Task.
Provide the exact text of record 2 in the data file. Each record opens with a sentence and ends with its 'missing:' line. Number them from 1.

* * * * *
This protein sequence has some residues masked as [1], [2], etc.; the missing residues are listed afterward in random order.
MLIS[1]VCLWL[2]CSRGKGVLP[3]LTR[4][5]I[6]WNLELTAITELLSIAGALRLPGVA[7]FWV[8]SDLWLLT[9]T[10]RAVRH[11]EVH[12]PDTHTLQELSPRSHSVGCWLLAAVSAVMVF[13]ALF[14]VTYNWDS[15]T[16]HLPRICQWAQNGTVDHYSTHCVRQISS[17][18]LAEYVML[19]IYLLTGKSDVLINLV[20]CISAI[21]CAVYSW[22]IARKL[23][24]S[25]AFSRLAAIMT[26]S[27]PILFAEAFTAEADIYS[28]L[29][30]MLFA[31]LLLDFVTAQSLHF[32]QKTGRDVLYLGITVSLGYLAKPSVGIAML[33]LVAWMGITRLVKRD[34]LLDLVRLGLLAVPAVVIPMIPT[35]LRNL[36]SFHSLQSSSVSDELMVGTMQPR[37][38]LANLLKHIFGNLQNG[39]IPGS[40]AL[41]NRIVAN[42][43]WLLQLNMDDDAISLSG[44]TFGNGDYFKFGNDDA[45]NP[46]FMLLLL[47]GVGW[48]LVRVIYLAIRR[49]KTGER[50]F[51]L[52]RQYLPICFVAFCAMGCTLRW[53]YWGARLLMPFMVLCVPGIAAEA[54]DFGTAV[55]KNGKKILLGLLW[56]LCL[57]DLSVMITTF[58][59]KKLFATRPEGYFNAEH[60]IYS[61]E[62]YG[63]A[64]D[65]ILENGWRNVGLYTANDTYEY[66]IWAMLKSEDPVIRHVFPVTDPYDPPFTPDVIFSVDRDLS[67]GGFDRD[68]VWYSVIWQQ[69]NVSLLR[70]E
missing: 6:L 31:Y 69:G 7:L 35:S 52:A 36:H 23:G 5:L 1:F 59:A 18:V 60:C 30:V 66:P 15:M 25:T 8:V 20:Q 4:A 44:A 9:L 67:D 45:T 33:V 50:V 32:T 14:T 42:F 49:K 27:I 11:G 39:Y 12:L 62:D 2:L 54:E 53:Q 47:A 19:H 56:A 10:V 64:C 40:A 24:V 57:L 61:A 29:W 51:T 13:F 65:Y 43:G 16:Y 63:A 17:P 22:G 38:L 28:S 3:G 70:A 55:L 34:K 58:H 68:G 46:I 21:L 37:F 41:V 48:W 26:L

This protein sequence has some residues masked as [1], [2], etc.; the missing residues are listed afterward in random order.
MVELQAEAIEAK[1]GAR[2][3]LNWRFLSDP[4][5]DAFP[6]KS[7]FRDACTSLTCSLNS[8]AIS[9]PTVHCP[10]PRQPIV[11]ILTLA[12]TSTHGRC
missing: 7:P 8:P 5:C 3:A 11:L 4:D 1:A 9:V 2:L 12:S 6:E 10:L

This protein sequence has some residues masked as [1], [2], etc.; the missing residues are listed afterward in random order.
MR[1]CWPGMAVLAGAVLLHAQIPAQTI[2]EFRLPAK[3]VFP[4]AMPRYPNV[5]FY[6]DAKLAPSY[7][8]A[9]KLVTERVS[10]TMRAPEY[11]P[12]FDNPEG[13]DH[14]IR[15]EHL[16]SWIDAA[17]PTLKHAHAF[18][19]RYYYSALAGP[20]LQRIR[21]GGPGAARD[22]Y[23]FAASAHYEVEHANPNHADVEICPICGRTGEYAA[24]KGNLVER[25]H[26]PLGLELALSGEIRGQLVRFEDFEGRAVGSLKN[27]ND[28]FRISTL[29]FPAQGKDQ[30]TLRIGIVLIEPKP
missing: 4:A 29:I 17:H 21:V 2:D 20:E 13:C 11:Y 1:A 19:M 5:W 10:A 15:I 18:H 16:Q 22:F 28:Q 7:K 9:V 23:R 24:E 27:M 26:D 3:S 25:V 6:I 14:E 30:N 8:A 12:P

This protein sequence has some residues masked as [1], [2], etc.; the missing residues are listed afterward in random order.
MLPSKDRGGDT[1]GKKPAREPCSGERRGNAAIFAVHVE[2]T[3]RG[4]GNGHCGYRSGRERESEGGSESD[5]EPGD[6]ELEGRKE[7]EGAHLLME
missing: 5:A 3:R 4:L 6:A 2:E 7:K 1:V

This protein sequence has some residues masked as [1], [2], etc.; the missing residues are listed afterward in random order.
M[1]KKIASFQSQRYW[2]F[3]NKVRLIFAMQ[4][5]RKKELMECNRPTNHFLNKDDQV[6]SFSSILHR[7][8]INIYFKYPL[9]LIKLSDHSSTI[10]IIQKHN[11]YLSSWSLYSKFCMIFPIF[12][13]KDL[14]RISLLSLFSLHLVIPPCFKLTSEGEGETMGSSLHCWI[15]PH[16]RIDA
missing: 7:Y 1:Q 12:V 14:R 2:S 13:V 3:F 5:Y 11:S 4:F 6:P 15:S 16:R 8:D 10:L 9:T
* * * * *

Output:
This protein sequence has some residues masked as [1], [2], etc.; the missing residues are listed afterward in random order.
MVELQAEAIEAK[1]GAR[2][3]LNWRFLSDP[4][5]DAFP[6]KS[7]FRDACTSLTCSLNS[8]AIS[9]PTVHCP[10]PRQPIV[11]ILTLA[12]TSTHGRC
missing: 7:P 8:P 5:C 3:A 11:L 4:D 1:A 9:V 2:L 12:S 6:E 10:L